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References:

1. Burton, D. & Smith-Darden, J., North American Survey of Sexual Abuser Treatment and Models 2000, Brandon, VT: Safer Society Foundation, 2001.

2. Maryland Department of Health and Mental Hygiene, The Sex Offender Treatment Provider Directory For Maryland, Baltimore, 2003.

3. Okami, P., 'Child Perpetrators of Sexual Abuse': The Emergence of a Problematic Deviant Category, Journal of Sex Research, vol. 29, no. 1, pp. 209-130, 1992.

4.  Zimring, F.E., An American Travesty:  Legal Responses to Adolescent Sexual Offending, Chicago:  University of Chicago Press, 2004.


Ethical Treatment for All Youth
www.ethicaltreatment.org
Email: etay@ethicaltreatment.org

About the author

DIAGNOSIS

The emergence of a new illness

In the 1980s, a group of social workers believed that day care centers across America were ritually sexually abusing children in horrifying numbers, and sought to expose this terrible evil. However, legal experts and psychological scientists eventually discovered that these social workers used suggestive and coercive questioning methods on children which led to false accusations. One of the leading interviewers, along with a colleague, also came to believe that large numbers of children were sexually deviant. They began writing articles and speaking to professional groups, and quickly became recognized as experts, in spite of the objections of sexuality researchers who noted that there was no scientific basis for their approach, and that many behaviors they classified as abnormal were common.3 Their beliefs spread, and quickly-devised treatment programs sprang up across the U.S.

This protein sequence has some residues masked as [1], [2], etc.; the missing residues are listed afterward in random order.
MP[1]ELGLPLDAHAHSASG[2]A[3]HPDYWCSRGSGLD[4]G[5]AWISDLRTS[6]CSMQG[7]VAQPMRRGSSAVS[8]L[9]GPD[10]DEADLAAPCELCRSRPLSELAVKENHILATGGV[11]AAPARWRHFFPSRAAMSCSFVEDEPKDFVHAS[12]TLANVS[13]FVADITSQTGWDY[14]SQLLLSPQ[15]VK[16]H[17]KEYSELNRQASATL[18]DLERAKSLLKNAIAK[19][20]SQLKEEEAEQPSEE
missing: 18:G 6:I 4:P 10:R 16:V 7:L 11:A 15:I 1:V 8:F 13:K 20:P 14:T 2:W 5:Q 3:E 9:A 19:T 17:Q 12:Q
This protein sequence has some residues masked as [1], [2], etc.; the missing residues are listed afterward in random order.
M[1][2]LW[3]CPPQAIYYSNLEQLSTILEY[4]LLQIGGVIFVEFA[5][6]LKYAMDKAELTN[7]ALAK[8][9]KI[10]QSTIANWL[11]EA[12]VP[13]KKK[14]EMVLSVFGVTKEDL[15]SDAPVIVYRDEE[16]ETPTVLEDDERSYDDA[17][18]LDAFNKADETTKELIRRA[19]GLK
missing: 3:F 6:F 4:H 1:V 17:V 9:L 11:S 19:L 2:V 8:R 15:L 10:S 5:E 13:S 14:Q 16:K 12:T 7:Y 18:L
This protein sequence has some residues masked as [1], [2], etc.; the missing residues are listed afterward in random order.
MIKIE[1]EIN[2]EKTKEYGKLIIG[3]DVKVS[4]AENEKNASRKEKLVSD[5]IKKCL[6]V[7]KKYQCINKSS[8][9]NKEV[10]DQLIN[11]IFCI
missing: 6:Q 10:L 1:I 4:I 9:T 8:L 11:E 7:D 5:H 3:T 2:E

According to a survey conducted in 2000, there are at least 66 programs in the U.S. for deviant prepubescent children, and 291 for deviant adolescents.1 There may be far more than that; just one state's directory of such programs lists 16 for prepubescent children and 29 for adolescents.2

These treatment providers do not constitute a typical group of mainstream mental health professionals.  In fact, UC Berkeley law professor and juvenile justice expert Franklin Zimring writes the following about one extremely influential group:

This vocal and well-organized network of treatment units for juvenile sex offenders is not a standard group of mental health professionals by any means...Part mental health treatment group, part victim advocacy organization, part social movement to take power away from judges and police in the name of therapeutic control of juvenile sex offenders, the individuals and organizations that coalesced to form the National Adolescent Perpetrator Network represent an offense-specific treatment movement without precedent in American juvenile justice.4

So how do such treatment providers identify children or adolescents as sexually deviant? Researchers have pointed out that their methods of diagnosis suffer from several flaws:

Continue to Lack of Knowledge


Understanding the Issue


When experts are wrong
Casualties of war
Diagnosis
   Lack of knowledge
   Confused definitions
   Criminalization
   Invalid instruments
Treatment
   Humiliation as therapy
   Arousal reconditioning
   Dangerous drugs
   Sriking comparisons
   Sample materials
   Convos with providers
Ethical violations
Deja vu